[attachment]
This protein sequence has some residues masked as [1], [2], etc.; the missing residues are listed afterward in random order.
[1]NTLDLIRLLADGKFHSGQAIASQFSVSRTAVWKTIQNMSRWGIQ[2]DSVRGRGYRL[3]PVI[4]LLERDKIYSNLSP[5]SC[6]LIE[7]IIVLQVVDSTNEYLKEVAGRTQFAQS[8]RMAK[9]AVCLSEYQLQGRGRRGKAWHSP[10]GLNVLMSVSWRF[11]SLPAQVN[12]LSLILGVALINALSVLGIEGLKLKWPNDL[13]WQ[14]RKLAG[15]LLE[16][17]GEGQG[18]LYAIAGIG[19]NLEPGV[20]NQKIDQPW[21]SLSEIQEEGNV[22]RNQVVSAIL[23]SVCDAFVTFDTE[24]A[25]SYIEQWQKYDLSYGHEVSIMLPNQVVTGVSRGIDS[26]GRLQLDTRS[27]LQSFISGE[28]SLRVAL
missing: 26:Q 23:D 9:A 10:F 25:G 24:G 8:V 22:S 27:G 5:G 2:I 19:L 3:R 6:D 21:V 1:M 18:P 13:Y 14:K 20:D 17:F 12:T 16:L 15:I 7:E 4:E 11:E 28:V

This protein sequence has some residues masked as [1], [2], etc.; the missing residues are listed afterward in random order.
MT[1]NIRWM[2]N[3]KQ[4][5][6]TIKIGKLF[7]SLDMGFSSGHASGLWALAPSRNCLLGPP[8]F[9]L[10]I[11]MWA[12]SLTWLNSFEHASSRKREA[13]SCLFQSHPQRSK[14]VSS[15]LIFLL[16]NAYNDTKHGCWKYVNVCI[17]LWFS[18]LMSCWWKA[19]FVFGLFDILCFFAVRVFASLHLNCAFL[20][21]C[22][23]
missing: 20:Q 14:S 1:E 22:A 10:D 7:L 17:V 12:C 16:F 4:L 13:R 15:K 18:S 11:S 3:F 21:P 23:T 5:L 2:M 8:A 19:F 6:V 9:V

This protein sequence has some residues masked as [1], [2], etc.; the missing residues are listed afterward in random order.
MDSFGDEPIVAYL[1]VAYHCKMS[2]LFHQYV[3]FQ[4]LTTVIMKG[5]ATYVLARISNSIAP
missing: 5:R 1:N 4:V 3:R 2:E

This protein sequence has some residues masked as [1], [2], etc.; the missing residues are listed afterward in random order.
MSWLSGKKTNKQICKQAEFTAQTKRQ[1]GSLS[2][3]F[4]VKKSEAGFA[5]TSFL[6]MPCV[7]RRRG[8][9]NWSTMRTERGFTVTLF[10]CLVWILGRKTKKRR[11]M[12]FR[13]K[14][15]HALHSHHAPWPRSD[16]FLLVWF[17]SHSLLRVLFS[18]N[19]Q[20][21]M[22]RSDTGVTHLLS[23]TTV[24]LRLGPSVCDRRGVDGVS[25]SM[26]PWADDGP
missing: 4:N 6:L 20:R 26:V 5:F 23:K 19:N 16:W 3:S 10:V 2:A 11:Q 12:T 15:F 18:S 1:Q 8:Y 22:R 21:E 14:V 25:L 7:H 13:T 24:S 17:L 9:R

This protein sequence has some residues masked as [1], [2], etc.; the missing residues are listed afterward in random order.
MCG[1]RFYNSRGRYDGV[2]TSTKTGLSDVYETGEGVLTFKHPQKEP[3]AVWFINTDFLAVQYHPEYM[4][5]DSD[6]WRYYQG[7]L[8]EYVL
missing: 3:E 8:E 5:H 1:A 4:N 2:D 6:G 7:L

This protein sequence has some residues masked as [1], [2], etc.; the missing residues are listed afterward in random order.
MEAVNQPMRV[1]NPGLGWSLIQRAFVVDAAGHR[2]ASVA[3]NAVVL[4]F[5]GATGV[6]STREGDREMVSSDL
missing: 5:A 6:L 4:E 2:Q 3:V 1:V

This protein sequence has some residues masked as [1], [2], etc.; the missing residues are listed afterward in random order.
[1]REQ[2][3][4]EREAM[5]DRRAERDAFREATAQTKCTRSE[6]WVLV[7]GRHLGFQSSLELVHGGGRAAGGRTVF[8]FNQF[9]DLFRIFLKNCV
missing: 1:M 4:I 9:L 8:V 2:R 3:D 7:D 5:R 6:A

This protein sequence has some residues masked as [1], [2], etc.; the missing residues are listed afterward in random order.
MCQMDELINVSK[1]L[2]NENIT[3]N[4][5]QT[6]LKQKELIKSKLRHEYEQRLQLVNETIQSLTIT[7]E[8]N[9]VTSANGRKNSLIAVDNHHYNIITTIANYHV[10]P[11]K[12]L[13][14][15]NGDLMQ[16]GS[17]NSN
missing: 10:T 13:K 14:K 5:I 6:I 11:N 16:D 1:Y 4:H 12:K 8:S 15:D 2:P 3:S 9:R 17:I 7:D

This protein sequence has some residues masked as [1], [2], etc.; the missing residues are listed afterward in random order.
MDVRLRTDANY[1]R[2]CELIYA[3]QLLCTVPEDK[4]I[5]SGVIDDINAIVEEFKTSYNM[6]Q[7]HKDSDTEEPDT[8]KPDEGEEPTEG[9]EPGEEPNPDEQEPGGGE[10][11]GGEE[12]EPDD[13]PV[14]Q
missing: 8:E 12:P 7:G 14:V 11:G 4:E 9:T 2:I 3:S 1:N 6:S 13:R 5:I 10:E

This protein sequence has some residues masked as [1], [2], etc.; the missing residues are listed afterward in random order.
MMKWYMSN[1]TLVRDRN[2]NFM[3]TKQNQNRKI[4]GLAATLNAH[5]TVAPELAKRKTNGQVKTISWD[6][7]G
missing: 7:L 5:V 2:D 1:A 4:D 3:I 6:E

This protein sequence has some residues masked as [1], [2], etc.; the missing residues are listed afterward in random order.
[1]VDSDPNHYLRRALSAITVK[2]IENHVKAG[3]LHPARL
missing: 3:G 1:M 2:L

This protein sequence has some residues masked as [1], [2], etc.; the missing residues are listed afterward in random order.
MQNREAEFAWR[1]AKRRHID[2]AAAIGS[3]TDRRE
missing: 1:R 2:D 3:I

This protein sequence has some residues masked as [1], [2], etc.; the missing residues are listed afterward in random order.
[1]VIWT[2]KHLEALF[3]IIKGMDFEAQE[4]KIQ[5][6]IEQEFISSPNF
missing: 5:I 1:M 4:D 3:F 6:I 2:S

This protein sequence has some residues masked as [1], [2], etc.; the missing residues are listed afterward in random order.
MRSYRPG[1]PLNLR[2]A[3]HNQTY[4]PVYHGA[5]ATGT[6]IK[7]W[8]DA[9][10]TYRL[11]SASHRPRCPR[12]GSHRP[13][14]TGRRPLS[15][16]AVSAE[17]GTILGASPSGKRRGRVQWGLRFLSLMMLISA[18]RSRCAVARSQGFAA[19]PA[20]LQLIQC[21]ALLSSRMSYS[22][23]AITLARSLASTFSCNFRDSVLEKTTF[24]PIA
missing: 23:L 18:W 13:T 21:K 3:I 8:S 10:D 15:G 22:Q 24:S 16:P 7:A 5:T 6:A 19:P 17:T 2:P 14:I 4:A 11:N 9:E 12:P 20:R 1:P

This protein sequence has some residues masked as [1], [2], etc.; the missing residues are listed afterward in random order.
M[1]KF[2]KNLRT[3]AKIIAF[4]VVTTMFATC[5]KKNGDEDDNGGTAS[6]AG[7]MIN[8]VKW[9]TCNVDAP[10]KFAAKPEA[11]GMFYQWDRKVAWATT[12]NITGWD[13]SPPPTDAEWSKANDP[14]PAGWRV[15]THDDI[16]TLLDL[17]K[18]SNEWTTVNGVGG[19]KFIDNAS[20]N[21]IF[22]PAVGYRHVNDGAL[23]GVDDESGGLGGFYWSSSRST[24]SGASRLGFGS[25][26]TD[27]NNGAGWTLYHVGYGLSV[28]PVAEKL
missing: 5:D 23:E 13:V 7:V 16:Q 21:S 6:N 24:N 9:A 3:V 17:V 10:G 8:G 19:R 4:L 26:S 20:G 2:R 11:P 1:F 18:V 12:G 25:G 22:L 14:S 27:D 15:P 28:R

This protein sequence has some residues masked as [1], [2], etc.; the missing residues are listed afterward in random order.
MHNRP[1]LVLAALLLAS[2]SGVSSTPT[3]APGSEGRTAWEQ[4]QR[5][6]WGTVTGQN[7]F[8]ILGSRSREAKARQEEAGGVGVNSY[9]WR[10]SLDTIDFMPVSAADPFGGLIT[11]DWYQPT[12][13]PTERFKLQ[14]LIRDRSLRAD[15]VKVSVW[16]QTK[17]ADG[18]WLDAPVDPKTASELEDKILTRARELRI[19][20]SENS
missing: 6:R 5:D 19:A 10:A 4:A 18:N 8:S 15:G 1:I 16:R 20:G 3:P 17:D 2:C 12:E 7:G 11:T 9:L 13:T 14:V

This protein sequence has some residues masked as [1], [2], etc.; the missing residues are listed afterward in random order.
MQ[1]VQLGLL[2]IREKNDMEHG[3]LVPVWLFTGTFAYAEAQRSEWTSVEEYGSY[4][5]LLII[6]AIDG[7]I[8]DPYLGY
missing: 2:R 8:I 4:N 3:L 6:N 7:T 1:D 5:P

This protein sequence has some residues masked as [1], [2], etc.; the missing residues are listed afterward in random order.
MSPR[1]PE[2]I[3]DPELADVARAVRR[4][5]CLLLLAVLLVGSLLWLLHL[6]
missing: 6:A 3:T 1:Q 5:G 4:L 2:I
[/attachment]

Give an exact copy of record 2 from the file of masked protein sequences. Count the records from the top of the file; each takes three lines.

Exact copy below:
This protein sequence has some residues masked as [1], [2], etc.; the missing residues are listed afterward in random order.
MT[1]NIRWM[2]N[3]KQ[4][5][6]TIKIGKLF[7]SLDMGFSSGHASGLWALAPSRNCLLGPP[8]F[9]L[10]I[11]MWA[12]SLTWLNSFEHASSRKREA[13]SCLFQSHPQRSK[14]VSS[15]LIFLL[16]NAYNDTKHGCWKYVNVCI[17]LWFS[18]LMSCWWKA[19]FVFGLFDILCFFAVRVFASLHLNCAFL[20][21]C[22][23]
missing: 20:Q 14:S 1:E 22:A 10:D 7:L 17:V 12:C 16:F 4:L 13:R 15:K 18:S 11:S 3:F 21:P 23:T 5:L 2:M 8:A 19:F 6:V 9:V